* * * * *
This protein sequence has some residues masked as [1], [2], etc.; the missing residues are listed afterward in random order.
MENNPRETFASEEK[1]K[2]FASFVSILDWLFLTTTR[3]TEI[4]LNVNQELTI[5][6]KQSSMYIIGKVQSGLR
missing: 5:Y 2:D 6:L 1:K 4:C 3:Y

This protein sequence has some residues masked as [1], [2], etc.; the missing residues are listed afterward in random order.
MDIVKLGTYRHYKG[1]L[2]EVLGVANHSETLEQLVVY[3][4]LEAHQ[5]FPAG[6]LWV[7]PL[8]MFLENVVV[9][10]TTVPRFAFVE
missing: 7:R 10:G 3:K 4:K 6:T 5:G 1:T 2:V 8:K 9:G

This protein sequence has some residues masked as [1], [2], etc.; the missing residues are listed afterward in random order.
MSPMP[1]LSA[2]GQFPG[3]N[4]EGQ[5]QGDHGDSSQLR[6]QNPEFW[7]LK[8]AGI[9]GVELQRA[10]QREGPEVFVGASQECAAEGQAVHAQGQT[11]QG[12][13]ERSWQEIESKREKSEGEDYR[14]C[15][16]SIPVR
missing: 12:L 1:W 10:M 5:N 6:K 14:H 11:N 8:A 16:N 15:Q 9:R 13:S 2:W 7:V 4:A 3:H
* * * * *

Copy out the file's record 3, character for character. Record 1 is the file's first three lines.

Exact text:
This protein sequence has some residues masked as [1], [2], etc.; the missing residues are listed afterward in random order.
MSPMP[1]LSA[2]GQFPG[3]N[4]EGQ[5]QGDHGDSSQLR[6]QNPEFW[7]LK[8]AGI[9]GVELQRA[10]QREGPEVFVGASQECAAEGQAVHAQGQT[11]QG[12][13]ERSWQEIESKREKSEGEDYR[14]C[15][16]SIPVR
missing: 12:L 1:W 10:M 5:N 6:K 14:H 11:N 8:A 16:N 15:Q 9:R 13:S 2:W 7:V 4:A 3:H